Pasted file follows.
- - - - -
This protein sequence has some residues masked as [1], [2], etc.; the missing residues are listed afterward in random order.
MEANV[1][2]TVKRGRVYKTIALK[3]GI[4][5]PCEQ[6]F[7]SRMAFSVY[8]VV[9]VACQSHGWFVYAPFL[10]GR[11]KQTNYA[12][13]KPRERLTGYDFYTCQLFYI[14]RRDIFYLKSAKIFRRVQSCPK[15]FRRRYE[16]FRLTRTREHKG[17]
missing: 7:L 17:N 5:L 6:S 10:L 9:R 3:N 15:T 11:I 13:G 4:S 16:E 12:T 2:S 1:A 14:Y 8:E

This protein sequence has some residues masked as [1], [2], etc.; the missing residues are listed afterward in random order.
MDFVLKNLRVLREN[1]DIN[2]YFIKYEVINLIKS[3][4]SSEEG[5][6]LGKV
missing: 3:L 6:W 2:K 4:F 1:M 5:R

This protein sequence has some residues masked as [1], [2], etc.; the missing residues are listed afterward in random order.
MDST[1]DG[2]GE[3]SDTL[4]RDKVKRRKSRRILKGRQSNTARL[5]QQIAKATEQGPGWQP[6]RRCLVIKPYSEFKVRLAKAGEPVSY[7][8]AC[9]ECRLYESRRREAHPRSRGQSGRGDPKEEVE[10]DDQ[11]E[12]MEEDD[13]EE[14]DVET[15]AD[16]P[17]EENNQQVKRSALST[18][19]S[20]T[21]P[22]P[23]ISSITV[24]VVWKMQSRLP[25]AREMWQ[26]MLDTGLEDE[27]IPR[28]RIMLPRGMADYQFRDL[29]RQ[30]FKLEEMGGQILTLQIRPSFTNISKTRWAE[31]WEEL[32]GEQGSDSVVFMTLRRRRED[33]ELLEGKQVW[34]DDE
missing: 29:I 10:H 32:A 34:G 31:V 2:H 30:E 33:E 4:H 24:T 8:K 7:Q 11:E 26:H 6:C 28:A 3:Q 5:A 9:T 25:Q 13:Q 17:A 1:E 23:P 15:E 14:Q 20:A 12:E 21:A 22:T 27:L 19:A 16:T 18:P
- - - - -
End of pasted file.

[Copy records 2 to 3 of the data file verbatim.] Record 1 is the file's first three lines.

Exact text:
This protein sequence has some residues masked as [1], [2], etc.; the missing residues are listed afterward in random order.
MDFVLKNLRVLREN[1]DIN[2]YFIKYEVINLIKS[3][4]SSEEG[5][6]LGKV
missing: 3:L 6:W 2:K 4:F 1:M 5:R

This protein sequence has some residues masked as [1], [2], etc.; the missing residues are listed afterward in random order.
MDST[1]DG[2]GE[3]SDTL[4]RDKVKRRKSRRILKGRQSNTARL[5]QQIAKATEQGPGWQP[6]RRCLVIKPYSEFKVRLAKAGEPVSY[7][8]AC[9]ECRLYESRRREAHPRSRGQSGRGDPKEEVE[10]DDQ[11]E[12]MEEDD[13]EE[14]DVET[15]AD[16]P[17]EENNQQVKRSALST[18][19]S[20]T[21]P[22]P[23]ISSITV[24]VVWKMQSRLP[25]AREMWQ[26]MLDTGLEDE[27]IPR[28]RIMLPRGMADYQFRDL[29]RQ[30]FKLEEMGGQILTLQIRPSFTNISKTRWAE[31]WEEL[32]GEQGSDSVVFMTLRRRRED[33]ELLEGKQVW[34]DDE
missing: 29:I 10:H 32:A 34:G 31:V 2:H 30:E 33:E 4:H 24:T 8:K 7:Q 11:E 26:H 6:C 28:A 3:Q 5:A 9:T 25:Q 13:Q 17:A 1:E 23:P 15:E 14:Q 20:A 12:E 21:A 22:T 27:L 19:A 16:T 18:P